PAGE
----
Place the ball of dough in a greased bowl, cover and place in a warm area.
Allow the dough to double in size, about 90 minutes (45 minutes if high altitude)
While the dough is resting and rising, make the filling.
If using fresh spinach, place the spinach in a microwaveable bowl and microwave for about 5 minutes until soft and wilted.
Or, place in a pan with a drop of water and allow to steam and wilt.
Drain the spinach and squeeze out all the water.
You may need to wrap the spinach in a towel to get out all the excess water.
Once the spinach is dry, chop it into small pieces.
If using frozen, defrost and squeeze out all the water.
Place the dry spinach in a bowl, add the green onions, feta cheese and lemon juice.
Check to taste for salt and lemon juice.
Don't make the filling too wet, it will be hard to seal the pies.
Preheat the oven to 350F/180C
Once the dough has doubled in size. slowly punch down the dough.
Place on a clean counter and knead gently.
Cut the dough into 16 pieces.
Roll out one piece of dough into a 5 inch/13 cm circle.
Drop a rounded tablespoon of filling onto the centre of the dough.
Pull up one side of the dough and seal.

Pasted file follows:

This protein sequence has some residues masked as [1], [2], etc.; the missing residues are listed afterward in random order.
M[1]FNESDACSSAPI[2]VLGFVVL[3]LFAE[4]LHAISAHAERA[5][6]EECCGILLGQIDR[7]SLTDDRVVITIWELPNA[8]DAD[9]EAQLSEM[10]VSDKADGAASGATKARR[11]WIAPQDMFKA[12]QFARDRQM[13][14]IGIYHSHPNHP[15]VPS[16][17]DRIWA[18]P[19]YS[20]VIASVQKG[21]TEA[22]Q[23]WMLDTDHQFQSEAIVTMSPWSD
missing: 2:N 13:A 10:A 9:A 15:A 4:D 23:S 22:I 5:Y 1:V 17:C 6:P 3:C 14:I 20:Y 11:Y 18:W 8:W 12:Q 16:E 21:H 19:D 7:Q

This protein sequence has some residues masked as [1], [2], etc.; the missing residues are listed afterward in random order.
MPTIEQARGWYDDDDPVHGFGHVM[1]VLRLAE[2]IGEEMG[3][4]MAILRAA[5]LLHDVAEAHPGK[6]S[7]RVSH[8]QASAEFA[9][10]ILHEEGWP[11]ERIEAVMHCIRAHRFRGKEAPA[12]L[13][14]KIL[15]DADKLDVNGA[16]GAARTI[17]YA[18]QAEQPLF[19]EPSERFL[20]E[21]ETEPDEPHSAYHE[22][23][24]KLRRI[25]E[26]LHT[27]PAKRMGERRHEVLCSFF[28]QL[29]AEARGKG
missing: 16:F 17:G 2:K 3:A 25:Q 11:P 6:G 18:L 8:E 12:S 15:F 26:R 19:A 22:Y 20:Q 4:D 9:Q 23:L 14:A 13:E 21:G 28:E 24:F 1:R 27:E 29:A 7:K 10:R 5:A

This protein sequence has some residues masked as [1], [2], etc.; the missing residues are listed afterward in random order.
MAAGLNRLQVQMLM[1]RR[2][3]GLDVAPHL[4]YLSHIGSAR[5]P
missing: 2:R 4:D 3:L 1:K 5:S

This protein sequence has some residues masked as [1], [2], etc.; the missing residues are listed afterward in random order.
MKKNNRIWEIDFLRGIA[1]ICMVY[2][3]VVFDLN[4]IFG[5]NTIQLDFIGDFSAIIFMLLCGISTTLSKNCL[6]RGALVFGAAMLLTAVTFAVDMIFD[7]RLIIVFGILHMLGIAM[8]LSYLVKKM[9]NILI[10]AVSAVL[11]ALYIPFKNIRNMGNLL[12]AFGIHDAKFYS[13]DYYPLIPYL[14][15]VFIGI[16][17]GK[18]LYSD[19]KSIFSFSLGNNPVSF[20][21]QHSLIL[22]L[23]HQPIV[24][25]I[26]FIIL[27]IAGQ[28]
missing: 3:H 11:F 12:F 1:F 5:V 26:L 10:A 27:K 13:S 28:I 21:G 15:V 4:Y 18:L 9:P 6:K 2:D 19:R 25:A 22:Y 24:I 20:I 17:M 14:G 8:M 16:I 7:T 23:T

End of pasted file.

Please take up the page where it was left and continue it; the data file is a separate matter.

Pull up the other side and make a tri tip seal.
I didn't need any water to seal but if you're having a problem getting the edges to seal, use a bit of water or flour paste to seal.
Keep the pie aside.
Repeat with the remaining pieces of dough.
Place on a couple of cookie sheets and place in he oven
Bake until golden brown and puffy, about 20 minutes.
See warm or room temperature.
They store really well in the fridge for a quick snack or packed lunches.
You can use all purpose flour for all or part of the flours. White whole wheat is great to use because it is soft but is still a while wheat flour. This dough makes great pita bread if you decide to make only a few fatayer and a few homemade pita bread. Just bake the pita bread on a hot pizza stone or a heated cookie sheet. It has perfect pita pockets!
I hope spring or fall is making an appearance in your part of the world. Colorado spring is very much like winter so we really see no difference! Lots and lots of snow signifies spring for us, so I guess spring might very well be here! I haven’t been able to see any new blossoms or buds yet though, but maybe the several inches of snow might possibly be covering them up.
Have a great week!